"A Cup of Water Under My Bed" is a candid book that speaks to those students and Hernandez's 16-year-old self, and it's "dedicated to all of the daughters." A Latina, bisexual coming-of-age memoir unlike any other, it chronicles the life of a young Latina from a working class family, who's entering the journalism field as a team member at the New York Times during a writhing scandal about race.
Written in a non-chronological "collage, hopscotch format," the narrative is arranged in three parts: the home, sex and romance, and race, class and money. The book, like much of Hernandez's writing, went through two revisions -- the "Emotion Draft," a cathartic composition that takes a closer look at lessons learned, and the "Structure Draft," which is more narrative and reflective.
During her conversation with Latin Post, Hernandez explained that "bookstores are vehicle a for change ... political change," which is why Hernandez will be reading from "A Cup of Water Under My Bed," signing copies of her books, and participating in a QA session at La Casa Azul Bookstore (143 E 103rd St, New York, NY) on Sept. 26 from 6-8 p.m.
Check out Daisy Hernandez on her website or follow her on Twitter. Follow La Casa Azul Bookstore on Twitter.
TagsDaisy Hernandez, A Cup of Water Under My Bed, la casa azul bookstore, Colonize This! Young Women of Color on Today's Feminism, Latina Author Series, Palabras
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A coming-of-age memoir by a Colombian-Cuban woman about shaping lessons from home into a new, queer life
In this lyrical, coming-of-age memoir, Daisy Hernández chronicles what the women in her Cuban-Colombian family taught her about love, money, and race. Her mother warns her about envidia and men who seduce you with pastries, while one tía bemoans that her niece is turniA coming-of-age memoir by a Colombian-Cuban woman about shaping lessons from home into a new, queer life
In this lyrical, coming-of-age memoir, Daisy Hernández chronicles what the women in her Cuban-Colombian family taught her about love, money, and race. Her mother warns her about envidia and men who seduce you with pastries, while one tía bemoans that her niece is turning out to be “una india” instead of an American. Another auntie instructs that when two people are close, they are bound to become like uña y mugre, fingernails and dirt, and that no, Daisy’s father is not godless. He’s simply praying to a candy dish that can be traced back to Africa.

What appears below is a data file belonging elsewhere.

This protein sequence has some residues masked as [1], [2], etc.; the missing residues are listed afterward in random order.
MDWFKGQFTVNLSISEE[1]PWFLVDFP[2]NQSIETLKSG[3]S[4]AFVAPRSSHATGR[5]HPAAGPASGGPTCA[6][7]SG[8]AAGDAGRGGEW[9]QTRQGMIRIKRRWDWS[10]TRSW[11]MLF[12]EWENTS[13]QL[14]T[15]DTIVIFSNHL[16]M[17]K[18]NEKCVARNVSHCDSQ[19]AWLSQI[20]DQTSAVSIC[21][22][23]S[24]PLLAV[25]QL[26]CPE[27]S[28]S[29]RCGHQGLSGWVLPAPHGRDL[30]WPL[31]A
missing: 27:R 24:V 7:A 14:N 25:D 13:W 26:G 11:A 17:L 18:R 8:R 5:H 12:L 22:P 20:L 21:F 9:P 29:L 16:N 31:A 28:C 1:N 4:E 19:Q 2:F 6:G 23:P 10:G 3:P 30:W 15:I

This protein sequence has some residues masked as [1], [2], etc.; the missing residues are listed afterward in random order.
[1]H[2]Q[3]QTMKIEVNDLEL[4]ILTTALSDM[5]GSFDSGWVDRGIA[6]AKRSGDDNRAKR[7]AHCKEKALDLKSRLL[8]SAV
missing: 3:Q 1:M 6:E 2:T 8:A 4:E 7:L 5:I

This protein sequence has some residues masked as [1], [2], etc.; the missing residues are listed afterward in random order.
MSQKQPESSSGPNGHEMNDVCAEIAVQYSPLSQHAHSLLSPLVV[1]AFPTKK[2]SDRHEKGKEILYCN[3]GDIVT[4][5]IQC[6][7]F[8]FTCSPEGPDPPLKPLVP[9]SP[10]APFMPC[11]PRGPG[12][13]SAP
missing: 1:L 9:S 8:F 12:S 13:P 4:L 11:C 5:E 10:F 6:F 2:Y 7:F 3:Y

These lessons—rooted in women’s experiences of migration, colonization, y cariño—define in evocative detail what it means to grow up female in an immigrant home. In one story, Daisy sets out to defy the dictates of race and class that preoccupy her mother and tías, but dating women and transmen, and coming to identify as bisexual, leads her to unexpected questions. In another piece, NAFTA shuts local factories in her hometown on the outskirts of New York City, and she begins translating unemployment forms for her parents, moving between English and Spanish, as well as private and collective fears. In prose that is both memoir and commentary, Daisy reflects on reporting for the New York Times as the paper is rocked by the biggest plagiarism scandal in its history and plunged into debates about the role of race in the newsroom.
A heartfelt exploration of family, identity, and language, A Cup of Water Under My Bed is ultimately a daughter’s story of finding herself and her community, and of creating a new, queer life....more
Hardcover, 185 pages
Published September 9th 2014 by Beacon Press (first published January 1st 2014)